Support for caregivers of dementia patients

Asking for help is never easy for most people. But for the increasing number of Salmon Arm residents caring for a family member …

Asking for help is never easy for most people. But for the increasing number of Salmon Arm residents caring for a family member with Alzheimer’s disease or another dementia, it’s essential.

“You really can’t support your family member by yourself,” says Carly Gronlund, regional education and support coordinator for the non-profit Alzheimer Society of B.C. for Salmon Arm and the North and Central Okanagan.

The society makes it easier for caregivers who need help by running free support and information groups. Participants meet monthly to share practical tips and strategies for living with dementia.

“They create support and friendship with others whose lives are affected by dementia,” says Gronlund.

Participants receive much-needed emotional support. “It’s a safe environment where you can learn, laugh and help each other through mutual understanding.”

The groups serve people who want current information that will help improve quality of life for themselves and their family member.

In addition to joining support and information groups, she says, caregivers can think about some of these strategies to take care of themselves too:

• Staying fit

Activity is key for physical and mental health. Walking or any other exercise helps. So does healthy eating.

• Making time for yourself

Take time regularly for activities that you enjoy. You’ll likely have to arrange for someone else to be with your family member, so plan ahead.

• Creating a sanctuary

Since the demands of caregiving sometimes make it difficult to leave your home, designate a room in the house as your quiet space. Spend a few minutes there each day, away from the demands of your life.

• Accepting help

This can be as difficult as asking for help. But it’s important. Whenever family and friends offer you assistance, take them up on it.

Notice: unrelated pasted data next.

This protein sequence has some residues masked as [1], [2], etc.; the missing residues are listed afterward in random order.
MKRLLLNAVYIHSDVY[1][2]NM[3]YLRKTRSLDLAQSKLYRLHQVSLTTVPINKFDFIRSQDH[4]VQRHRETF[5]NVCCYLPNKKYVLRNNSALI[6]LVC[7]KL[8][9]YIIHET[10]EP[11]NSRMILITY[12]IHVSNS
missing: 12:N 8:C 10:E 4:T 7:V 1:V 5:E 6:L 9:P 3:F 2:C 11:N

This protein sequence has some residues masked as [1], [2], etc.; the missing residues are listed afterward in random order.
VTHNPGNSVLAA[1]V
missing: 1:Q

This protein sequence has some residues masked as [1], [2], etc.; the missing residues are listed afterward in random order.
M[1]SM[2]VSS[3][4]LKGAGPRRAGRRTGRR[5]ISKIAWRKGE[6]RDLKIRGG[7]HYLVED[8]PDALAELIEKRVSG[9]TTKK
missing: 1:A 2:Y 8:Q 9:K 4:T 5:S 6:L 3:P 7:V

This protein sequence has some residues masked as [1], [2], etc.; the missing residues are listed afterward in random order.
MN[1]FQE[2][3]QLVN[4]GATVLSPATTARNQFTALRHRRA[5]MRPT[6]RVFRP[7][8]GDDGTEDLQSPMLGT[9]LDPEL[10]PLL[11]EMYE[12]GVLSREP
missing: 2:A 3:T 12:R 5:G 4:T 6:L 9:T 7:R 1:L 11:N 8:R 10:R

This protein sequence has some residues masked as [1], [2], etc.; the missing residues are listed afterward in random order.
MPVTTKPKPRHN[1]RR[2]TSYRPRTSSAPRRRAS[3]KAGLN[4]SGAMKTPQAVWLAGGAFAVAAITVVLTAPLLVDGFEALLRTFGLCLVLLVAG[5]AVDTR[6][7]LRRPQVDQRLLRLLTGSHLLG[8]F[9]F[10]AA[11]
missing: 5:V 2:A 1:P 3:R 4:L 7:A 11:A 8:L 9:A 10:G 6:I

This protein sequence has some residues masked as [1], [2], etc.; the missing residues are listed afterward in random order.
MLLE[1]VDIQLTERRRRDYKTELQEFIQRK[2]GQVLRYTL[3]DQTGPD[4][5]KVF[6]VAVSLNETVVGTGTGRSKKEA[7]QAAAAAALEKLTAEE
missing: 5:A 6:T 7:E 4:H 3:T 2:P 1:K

For more information on local support groups, Salmon Arm residents may contact Carly Gronlund at 250-860-0305 (toll-free at 1-800-634-3399) or email her at: cgronlund@alzheimerbc.org.

More resources are available at www.alzheimerbc.org.

Nearly 747,000 Canadians – including many in Salmon Arm and the Shuswap – are affected by dementia, and that number is forecast to double within the next 25 years.

 

Get local stories you won't find anywhere else right to your inbox.
Sign up here

Just Posted

Money available to curtail nutrient pollution of Shuswap watershed

Excessive phosphorous could make algae blooms and other unpleasant conditions more common

Eight times a charm: Larch Hills skiers win team trophy at Teck BC event

Shuswap contingent wins Midget Championships honour eighth year in a row

Salmon Arm boy is only Para-Nordic athlete at BC Winter games

Thirteen-year-old Kaden Baum competed in three races on his sit-ski at the games.

Home loss ends season for Sicamous Eagles

A defeat at the hands of the 100 Mile House Wranglers on Feb. 22 was the Eagles’ last outing.

PHOTOS: PeeWee Silverbacks finish season with 22 game win streak

The team has gone undefeated since November last year

VIDEO: B.C.’s seventh coronavirus patient at home in Fraser Health region

Canada in ‘containment’ as COVID-19 spreads in other countries

B.C. takes over another Retirement Concepts senior care home

Summerland facility latest to have administrator appointed

RCMP pull office from Wet’suwet’en territory, but hereditary chiefs still want patrols to end

Chief says temporary closure of field office not enough as Coastal GasLink pipeline dispute drags on

Swinging with the Stars raises $314,500 for Central Okanagan Hospice Association

The 12th annual event took place at the Delta Hotel in Downtown Kelowna

Prescription opioids getting B.C. addicts off ‘poisoned’ street drugs

Minister Judy Darcy says Abbotsford pilot project working

Kelowna man arrested and released for threatening to stab people with a syringe

The incident is said to have occured downtown Kelowna on Friday

Royals, Elvis, Captain Cook: Hundreds of wax figures find new life in B.C. man’s home

Former director of Victoria’s Royal London Wax Museum still hopes to revive wax figure tourism

North Okanagan ultra athlete ‘hearts’ ice baths

Shanda Hill and father carve stunning creations into ice at Ellison Lake

Teck CEO says Frontier withdrawal a result of tensions over climate, reconciliation

Don Lindsay speaks at mining conference, a day after announcing suspension of oilsands project

Most Read